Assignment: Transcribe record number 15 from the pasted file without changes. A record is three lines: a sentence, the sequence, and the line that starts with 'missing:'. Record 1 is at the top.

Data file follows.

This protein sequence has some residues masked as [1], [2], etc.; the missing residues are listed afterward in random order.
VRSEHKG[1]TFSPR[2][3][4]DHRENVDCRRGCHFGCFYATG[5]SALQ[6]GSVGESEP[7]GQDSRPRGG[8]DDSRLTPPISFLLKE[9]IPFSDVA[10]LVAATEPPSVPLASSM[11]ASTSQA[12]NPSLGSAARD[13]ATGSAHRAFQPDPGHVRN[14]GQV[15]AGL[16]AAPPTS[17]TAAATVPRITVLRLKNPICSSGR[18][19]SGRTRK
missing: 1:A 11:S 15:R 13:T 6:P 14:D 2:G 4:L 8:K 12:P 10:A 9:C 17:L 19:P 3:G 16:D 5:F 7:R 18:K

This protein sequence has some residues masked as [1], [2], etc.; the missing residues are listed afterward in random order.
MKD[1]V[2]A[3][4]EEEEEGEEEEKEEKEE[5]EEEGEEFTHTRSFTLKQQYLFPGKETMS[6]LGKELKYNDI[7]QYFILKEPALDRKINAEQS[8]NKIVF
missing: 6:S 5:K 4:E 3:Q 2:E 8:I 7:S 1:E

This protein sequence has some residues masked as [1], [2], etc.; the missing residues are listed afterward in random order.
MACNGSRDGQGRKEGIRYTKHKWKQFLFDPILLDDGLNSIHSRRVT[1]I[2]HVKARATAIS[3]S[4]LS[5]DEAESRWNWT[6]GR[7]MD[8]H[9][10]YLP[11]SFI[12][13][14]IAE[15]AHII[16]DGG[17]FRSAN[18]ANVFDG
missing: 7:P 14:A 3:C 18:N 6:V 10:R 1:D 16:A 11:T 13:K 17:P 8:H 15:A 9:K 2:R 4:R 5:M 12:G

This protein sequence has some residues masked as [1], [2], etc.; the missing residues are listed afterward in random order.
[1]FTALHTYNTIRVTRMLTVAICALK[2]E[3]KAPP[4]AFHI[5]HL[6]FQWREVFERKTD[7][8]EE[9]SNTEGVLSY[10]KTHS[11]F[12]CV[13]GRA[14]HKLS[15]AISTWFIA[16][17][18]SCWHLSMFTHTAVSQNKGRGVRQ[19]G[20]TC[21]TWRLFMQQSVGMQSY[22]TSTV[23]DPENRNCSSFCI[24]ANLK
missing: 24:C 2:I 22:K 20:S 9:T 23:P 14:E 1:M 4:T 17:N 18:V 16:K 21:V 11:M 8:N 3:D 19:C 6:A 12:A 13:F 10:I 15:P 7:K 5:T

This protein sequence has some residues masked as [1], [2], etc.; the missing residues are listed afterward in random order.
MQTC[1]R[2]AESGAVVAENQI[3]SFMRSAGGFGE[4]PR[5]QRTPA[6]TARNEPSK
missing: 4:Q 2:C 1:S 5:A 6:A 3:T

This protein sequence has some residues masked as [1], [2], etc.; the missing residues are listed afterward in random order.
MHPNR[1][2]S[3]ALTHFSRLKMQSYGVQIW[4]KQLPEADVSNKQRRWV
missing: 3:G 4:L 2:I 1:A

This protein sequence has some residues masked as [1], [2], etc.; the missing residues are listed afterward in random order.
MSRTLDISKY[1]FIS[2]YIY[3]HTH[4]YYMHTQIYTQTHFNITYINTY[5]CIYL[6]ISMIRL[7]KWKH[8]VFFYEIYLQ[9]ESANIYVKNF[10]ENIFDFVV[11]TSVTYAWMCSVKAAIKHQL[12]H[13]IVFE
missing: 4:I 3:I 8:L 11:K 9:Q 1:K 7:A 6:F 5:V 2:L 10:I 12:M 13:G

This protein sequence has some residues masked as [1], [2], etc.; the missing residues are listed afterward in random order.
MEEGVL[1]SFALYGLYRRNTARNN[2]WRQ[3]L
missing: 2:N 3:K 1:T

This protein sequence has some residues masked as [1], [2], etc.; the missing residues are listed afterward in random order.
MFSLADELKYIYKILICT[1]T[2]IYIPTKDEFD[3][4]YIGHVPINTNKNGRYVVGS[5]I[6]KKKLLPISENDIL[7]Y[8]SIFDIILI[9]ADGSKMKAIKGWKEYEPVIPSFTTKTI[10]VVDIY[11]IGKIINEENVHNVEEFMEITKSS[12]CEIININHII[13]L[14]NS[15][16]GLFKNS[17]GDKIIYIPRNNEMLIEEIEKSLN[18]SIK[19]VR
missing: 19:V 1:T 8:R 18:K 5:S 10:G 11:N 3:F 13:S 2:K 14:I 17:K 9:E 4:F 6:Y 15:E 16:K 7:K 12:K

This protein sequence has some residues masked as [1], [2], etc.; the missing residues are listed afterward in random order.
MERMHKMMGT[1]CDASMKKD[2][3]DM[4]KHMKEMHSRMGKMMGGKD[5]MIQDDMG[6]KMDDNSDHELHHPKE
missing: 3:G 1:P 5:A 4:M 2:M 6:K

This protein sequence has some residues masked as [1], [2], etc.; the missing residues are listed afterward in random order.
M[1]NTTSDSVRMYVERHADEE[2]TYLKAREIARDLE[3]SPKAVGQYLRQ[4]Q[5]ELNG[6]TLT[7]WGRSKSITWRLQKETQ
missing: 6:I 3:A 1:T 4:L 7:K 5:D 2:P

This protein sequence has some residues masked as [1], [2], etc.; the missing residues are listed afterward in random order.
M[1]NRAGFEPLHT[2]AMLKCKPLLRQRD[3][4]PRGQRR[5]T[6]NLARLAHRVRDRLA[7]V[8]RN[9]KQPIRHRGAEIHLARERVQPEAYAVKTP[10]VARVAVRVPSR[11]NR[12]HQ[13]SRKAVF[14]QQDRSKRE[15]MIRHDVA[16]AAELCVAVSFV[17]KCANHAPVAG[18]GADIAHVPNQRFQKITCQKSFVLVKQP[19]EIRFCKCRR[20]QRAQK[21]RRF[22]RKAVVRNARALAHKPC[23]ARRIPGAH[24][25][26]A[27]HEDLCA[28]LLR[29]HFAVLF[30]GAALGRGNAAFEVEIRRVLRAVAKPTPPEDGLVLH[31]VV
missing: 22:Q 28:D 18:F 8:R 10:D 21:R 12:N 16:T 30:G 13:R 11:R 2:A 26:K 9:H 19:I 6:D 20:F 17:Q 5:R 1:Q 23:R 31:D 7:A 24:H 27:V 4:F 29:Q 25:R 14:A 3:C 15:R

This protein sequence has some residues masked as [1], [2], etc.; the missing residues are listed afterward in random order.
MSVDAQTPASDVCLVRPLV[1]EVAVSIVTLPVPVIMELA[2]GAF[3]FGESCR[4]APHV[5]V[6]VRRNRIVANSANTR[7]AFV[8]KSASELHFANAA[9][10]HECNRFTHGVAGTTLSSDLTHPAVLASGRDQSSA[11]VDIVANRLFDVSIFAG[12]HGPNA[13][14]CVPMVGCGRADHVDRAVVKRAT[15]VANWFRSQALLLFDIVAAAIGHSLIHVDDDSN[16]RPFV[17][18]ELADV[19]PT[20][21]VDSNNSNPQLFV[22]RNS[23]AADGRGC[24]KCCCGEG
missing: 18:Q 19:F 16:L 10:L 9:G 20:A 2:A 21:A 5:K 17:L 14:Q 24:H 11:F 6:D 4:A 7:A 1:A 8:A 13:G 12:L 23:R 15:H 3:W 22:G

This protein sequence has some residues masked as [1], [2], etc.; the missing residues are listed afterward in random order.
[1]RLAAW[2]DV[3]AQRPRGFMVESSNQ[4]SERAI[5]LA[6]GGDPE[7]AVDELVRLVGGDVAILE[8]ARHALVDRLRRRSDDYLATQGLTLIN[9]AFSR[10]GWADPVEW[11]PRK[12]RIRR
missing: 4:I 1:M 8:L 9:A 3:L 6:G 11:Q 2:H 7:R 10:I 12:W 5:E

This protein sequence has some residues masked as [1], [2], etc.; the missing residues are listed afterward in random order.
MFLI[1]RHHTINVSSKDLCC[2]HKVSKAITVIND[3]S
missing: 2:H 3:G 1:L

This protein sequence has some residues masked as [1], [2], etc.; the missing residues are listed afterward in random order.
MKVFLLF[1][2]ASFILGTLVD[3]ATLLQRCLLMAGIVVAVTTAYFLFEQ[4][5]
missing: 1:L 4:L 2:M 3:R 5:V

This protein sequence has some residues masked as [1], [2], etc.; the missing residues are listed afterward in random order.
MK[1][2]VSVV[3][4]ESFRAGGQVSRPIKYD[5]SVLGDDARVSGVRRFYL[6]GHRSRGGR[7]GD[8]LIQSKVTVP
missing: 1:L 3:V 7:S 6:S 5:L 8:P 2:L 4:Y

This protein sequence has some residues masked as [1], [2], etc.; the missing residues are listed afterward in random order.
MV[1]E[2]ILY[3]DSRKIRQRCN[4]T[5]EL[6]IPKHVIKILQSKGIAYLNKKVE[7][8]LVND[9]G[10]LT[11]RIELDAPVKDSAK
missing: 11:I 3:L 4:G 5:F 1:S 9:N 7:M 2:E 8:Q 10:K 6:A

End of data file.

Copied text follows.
This protein sequence has some residues masked as [1], [2], etc.; the missing residues are listed afterward in random order.
MFLI[1]RHHTINVSSKDLCC[2]HKVSKAITVIND[3]S
missing: 2:H 3:G 1:L